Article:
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Books: Fish and Foul Play

4 minute read
Paul Gray


by PETER BENCHLEY 301 pages. Doubleday. $7.95.

THE WEST END HORROR by NICHOLAS MEYER 222 pages. Dutton. $7.95.

Outlandishly successful pop novelists rarely take the money and run. Against all the nudgings of reason, they insist on plunging once more. The critical risk is great, of course—reviewers and remaindered colleagues are poised to carp. Yet the built-in publicity is there waiting for them, and with it, perhaps, the long-suffering reader.

This year the book trade’s hot-stove league has throbbed with several questions: Can Peter Benchley snatch defeat from the Jaws of victory? Will Nicholas Meyer’s new Holmesian spoofery match The Seven-Per-Cent Solution? Answers are now available, and they seem to be no and yes.

If Benchley was aiming at the same primitive cortex he stumbled over in Jaws, he missed it. Yet The Deep is a better book—more cleverly plotted, less awkward when it ventures on dry land. David and Gail Sanders spend their honeymoon diving for curiosities off the coast of Bermuda and scuba right into trouble. They uncover a vast cache of morphine and opium—medical supplies lost when an Army cargo vessel went down in 1943. A black mobster on the island gets wind of their find and threatens the couple with death—and worse —unless they help him get nefarious hands on the dope. The Sanderses enlist the aid of Treece, a huge Mahican

Indian, to help them salvage the booty and thwart the Mob. But while they are feverishly scooping up drug ampules, they discover greater treasure: a chest of priceless jewelry once intended for the mistress of King Philip V of Spain.

Benchley doles out this tale in the standard measures of escapist fiction: ever escalating shocks at predictable intervals. Early on, the effect can be ludicrous: Will David get stuck in an elevator? Will his wife accidentally drink a glass of hydrochloric acid? What is the meaning of her mysterious nosebleed? Later the blood flows everywhere and the sea is awash with gore: “The moray struck, needle teeth fastening on the man’s neck, throat convulsing as it pulled back toward the hole. Blood billowed out of the sides of the moray’s mouth.” That moray eel, which figures in the book’s penultimate scene, is unlikely to start a craze or appear on T shirts. As for The Deep, it is a competent pulp adventure jazzed up for jaded boys and girls.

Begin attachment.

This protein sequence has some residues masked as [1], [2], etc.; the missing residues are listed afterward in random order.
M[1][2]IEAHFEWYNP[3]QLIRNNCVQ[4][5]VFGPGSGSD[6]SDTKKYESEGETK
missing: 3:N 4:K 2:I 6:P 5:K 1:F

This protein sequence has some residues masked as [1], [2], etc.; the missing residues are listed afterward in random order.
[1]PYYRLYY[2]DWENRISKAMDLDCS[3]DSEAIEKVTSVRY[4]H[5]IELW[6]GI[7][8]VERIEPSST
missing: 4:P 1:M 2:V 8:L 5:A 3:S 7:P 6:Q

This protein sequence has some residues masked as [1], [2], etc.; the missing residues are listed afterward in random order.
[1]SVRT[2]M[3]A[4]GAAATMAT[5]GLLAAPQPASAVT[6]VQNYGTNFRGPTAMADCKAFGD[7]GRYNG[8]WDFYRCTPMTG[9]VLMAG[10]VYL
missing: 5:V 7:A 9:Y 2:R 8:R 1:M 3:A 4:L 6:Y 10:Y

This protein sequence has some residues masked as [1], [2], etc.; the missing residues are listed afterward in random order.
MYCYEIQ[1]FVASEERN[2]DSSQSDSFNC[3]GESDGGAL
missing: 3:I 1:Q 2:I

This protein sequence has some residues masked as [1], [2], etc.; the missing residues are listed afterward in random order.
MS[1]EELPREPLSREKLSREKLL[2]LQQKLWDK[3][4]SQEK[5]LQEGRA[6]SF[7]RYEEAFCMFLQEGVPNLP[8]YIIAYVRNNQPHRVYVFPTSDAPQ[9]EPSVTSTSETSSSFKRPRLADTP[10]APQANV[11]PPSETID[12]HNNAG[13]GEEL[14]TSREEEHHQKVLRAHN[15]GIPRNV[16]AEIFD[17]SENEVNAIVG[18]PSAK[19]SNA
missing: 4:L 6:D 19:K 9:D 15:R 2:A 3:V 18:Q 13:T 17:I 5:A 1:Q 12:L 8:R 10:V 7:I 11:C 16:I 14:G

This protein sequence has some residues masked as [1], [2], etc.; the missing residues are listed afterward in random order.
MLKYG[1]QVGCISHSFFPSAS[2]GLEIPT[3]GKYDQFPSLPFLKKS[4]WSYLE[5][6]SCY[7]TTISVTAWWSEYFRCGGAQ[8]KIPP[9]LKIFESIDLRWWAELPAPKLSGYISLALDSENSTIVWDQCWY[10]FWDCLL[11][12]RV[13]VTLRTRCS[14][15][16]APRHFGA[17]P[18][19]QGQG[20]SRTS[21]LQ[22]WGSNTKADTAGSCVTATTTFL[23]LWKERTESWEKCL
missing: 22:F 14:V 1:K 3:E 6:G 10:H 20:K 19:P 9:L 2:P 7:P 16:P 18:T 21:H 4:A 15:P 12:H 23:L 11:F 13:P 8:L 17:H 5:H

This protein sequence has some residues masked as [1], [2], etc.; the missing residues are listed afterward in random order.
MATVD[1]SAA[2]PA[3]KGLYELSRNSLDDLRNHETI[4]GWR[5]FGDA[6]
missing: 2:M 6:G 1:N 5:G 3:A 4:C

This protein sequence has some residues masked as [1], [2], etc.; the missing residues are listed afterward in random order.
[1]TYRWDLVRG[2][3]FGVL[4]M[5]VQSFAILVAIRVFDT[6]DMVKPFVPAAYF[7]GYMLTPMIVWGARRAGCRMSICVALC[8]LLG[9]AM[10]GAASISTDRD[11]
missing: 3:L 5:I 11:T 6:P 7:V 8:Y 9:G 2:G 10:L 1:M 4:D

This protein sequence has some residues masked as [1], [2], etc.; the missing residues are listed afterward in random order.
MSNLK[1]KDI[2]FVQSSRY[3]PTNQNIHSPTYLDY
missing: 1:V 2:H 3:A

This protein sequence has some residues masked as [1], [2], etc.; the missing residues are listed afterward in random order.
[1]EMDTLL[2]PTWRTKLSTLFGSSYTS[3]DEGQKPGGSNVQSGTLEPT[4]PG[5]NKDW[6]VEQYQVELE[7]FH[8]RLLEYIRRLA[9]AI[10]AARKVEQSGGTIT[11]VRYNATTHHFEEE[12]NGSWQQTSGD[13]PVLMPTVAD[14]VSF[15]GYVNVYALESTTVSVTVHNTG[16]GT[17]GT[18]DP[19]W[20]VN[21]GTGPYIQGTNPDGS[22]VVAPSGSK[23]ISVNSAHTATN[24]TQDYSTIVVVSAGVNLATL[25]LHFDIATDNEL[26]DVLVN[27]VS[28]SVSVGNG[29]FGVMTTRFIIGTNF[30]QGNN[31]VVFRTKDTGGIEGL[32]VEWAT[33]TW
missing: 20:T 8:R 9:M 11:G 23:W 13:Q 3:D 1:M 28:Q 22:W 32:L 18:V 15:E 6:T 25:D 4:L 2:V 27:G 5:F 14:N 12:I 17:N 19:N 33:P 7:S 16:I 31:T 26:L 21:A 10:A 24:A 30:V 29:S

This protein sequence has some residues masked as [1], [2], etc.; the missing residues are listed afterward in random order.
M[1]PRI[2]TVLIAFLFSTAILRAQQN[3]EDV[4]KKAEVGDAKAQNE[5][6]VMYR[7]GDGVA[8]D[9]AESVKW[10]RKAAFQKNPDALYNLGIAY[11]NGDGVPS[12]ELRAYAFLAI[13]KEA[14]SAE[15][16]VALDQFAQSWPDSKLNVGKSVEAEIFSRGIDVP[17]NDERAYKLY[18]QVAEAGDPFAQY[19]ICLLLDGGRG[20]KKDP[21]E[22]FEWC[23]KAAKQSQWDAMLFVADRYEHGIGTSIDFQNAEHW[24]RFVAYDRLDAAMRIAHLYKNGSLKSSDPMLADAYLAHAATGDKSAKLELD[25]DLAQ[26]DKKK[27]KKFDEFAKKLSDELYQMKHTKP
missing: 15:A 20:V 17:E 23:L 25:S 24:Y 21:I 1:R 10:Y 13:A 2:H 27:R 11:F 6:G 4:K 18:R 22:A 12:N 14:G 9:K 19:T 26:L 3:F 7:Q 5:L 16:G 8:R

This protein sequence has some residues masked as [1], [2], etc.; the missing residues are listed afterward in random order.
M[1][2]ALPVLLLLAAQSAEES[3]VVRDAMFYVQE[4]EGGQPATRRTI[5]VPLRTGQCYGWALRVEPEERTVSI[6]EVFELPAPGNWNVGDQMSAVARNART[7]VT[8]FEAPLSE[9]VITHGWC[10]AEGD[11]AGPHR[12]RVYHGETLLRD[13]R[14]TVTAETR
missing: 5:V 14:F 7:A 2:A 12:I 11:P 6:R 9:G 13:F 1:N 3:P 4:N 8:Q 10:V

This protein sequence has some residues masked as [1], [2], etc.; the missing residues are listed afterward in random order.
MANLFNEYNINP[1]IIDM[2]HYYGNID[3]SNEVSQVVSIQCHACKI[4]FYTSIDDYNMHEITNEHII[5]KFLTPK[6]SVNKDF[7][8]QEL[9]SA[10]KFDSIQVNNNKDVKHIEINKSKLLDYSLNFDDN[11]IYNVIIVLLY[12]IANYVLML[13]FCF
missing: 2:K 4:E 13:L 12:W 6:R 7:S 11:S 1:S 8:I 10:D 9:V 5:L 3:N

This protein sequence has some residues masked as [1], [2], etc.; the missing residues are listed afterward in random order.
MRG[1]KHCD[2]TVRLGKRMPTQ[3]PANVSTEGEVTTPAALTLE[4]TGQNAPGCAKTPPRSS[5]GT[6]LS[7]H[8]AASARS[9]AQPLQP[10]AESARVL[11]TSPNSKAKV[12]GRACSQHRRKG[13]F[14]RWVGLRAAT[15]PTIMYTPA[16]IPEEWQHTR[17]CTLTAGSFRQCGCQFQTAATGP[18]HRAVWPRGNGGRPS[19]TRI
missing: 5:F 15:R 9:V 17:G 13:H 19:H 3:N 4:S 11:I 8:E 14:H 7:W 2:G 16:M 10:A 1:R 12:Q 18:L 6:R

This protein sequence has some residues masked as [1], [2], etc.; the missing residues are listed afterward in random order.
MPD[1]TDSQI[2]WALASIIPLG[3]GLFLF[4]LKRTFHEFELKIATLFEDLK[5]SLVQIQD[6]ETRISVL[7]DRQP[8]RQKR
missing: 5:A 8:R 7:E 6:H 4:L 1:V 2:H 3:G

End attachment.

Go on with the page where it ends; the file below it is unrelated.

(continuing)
Murdered Critic. Nicholas Meyer’s first literary “discovery”—an unpublished memoir by Sherlock Holmes’ sidekick Dr. Watson—pleased almost everyone. The Seven-Per-Cent Solution happily accounted for Holmes’ whereabouts after he was supposedly drowned in the Reichenbach Falls. He was, of course, breaking his cocaine habit under the tutelage of Sigmund Freud. The pairing of these two clue masters on one case lent Meyer’s pastiche a glittering patina of ought-to-have-been. Alas, Meyer has “found” yet another of Watson’s tales, and it should not have happened to anyone.

The West End Horror seems promising at first. The time is 1895, and a theater critic is found murdered in his London flat. George Bernard Shaw, himself an irascible, impecunious critic, interests Holmes in the mystery: Which of the critic’s legion of enemies did it? To find out, Holmes must troop past a parade of London theatrical and literary figures: Oscar Wilde, Gilbert and Sullivan, Ellen Terry, Henry Irving, Frank Harris,

Bram Stoker. They make their entrances and exits like targets in a shooting gallery; Meyer may do a pretty good Watson, but he is no match for Wilde.

No amount of huffing about a “crime so monstrous that it threatened to blot the nineteenth century and alter the course of history” can disguise Meyer’s evident lack of interest in the whole affair. So he, too, falls back on shock. When the killer is discovered, he is suffering from a particularly loathsome disease. The description of his labored confession is a nasty little piece of sadism.

Curiosity and notoriety being what they are, copies of both The Deep and The West End Horror may well litter many a beach this summer. Such success will no doubt convince publishers that when it comes to graphic bloodshed and cruelty, the public is insatiable. And perhaps this is true. Even now, a scrivener somewhere may be calculating: “Suppose when Holmes fell into that waterfall, he bumped into a man-eating sturgeon …” Paul Gray

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